My love of Cambria has evolved over the years. First, I adored it from afar. Then, I flirted with it during the occasional weekend or vacation visit. I pledged my devotion to it when I wrote my first books, and then when my husband and I bought a vacation house here. It was only natural that I would eventually turn that passion into a long-term commitment.
When my husband and I decided to sell our home in Southern California and move to Cambria permanently, it raised a lot of questions. Would we be able to downsize our possessions enough for our family to fit into a much smaller house? How would our kids adjust to their new community and their new school? How would it feel to be so far away from the place we’d lived for so many years? How would we survive almost thirty miles from the nearest Target?
The idea of moving was so daunting that it at first seemed impossible. We’d been in our previous home for most of our marriage—fourteen years. How would we sort through fourteen years worth of belongings? Pack fourteen years worth of clothes, kitchen items, and closet contents? Walk away from fourteen years worth of memories?
Dealing with the stuff was hard—and we’re still in the middle of it, with most of our things in storage. But the emotions, as it turns out, have been easy.
It’s hard to be sentimental about the past when the present is filled with the crash of the surf, the barking of sea lions, the whisper of the ocean-scented breeze through the tall grass, the song of birds in the trees off our back patio. It’s hard to miss the tract-house sameness of our former home when we’re surrounded by the unique charm and character of Cambria, where no two houses are the same and even the best of them can’t rival the beauty of the land.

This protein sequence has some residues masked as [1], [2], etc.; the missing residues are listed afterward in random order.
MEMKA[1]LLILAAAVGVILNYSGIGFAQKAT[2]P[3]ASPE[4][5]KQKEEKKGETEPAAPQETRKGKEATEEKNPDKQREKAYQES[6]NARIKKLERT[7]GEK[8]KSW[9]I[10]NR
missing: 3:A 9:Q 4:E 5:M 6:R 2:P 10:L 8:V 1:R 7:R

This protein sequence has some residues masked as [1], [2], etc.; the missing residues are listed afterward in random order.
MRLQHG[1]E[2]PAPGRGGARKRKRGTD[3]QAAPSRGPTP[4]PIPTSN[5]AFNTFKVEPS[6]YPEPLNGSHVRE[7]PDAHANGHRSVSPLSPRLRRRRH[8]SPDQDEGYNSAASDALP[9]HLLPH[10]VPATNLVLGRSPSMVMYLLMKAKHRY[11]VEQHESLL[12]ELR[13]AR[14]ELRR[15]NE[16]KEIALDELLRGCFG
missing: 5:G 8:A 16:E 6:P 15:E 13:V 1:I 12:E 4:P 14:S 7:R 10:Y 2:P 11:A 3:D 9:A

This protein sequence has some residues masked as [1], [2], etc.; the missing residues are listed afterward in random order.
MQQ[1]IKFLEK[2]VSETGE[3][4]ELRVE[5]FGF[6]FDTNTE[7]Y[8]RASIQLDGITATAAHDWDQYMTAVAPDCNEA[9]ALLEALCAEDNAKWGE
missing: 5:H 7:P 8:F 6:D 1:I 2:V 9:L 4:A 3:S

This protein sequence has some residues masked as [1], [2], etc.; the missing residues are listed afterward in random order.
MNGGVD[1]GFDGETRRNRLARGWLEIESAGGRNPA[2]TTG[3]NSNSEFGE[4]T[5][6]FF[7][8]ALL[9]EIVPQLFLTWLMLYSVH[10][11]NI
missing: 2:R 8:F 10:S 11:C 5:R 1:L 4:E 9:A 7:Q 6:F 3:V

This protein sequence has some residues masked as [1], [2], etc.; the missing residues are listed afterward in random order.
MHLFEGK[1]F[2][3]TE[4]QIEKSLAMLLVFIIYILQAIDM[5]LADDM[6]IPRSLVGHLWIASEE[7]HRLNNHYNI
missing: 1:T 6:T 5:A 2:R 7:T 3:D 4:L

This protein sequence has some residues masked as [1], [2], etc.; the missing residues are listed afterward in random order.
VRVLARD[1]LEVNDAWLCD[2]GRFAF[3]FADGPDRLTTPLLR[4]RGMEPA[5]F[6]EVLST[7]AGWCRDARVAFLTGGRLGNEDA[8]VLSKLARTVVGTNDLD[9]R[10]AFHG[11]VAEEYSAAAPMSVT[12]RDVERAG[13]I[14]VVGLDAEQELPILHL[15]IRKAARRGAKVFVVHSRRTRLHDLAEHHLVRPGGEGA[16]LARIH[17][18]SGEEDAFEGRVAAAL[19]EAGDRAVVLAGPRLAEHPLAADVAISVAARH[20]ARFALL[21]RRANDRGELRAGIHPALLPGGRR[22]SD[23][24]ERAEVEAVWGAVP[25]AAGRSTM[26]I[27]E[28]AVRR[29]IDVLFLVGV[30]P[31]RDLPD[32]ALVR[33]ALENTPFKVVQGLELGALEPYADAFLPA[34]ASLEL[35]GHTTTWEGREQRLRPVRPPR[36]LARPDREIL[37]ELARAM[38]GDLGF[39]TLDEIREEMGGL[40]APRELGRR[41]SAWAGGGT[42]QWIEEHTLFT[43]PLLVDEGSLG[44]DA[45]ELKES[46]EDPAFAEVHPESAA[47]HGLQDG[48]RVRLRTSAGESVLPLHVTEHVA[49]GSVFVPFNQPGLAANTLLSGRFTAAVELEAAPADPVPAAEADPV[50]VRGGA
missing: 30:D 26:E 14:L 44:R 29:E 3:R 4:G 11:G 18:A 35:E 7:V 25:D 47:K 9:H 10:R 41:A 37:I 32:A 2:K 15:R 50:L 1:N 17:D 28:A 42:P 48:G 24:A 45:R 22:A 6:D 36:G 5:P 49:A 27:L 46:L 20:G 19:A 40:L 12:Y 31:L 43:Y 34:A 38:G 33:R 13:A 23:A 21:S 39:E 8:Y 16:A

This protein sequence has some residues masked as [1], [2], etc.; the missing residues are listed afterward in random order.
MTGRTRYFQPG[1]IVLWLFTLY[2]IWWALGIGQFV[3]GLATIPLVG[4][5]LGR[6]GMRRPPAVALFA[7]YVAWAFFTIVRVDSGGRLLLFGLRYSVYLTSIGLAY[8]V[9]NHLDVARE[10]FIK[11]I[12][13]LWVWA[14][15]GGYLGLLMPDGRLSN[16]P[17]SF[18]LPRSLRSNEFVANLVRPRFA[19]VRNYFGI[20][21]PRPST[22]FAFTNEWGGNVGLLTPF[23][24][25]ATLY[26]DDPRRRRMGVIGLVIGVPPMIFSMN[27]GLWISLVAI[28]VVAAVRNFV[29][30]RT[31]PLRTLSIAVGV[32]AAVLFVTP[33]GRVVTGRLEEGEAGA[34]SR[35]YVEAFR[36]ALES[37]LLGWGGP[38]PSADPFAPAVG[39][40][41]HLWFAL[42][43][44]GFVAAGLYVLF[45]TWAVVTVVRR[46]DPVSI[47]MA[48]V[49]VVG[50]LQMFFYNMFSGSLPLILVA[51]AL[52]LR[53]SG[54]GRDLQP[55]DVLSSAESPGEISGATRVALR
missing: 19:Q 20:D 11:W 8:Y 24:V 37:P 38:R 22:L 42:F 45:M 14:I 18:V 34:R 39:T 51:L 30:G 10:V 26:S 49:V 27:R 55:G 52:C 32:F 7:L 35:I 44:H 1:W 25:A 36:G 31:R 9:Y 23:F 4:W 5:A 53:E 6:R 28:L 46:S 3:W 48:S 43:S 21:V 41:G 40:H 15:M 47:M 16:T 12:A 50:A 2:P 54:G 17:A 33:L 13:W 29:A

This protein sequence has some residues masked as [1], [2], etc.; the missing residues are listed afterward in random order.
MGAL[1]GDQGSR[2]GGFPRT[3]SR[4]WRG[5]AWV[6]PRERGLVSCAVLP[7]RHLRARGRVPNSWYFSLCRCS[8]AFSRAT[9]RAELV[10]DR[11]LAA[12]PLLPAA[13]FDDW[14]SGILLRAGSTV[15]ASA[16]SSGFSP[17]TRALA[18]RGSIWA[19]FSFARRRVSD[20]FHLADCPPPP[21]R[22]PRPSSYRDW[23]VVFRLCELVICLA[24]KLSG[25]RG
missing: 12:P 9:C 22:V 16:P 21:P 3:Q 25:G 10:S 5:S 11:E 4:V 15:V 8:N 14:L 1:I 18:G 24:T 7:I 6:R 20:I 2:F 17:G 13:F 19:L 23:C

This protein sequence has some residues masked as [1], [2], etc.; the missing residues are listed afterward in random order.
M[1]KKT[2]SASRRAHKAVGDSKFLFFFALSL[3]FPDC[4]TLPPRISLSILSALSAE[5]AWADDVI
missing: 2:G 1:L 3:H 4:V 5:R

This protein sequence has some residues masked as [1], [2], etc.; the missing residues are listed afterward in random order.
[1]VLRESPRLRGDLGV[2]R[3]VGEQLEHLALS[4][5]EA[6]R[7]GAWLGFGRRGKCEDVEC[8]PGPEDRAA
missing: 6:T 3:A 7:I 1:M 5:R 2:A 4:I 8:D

I consider myself so fortunate to be here. And that has added something to my life that had been lacking for too long—gratitude.
I’m grateful for this place, and my place in it. I’m grateful for the lovely, welcoming friends I’ve met. I’m grateful for my husband, who made my dream his own. I’m grateful for my kids, who agreed to uproot their lives for my sake. And I’m very grateful to have the career I’ve always dreamed of.
There’s going to be stress—nobody uproots a life without it. We still have unpacking and renovations and settling in to attend to, and that’s likely to go on for some time. But there’s also the peace of knowing I’m where I belong.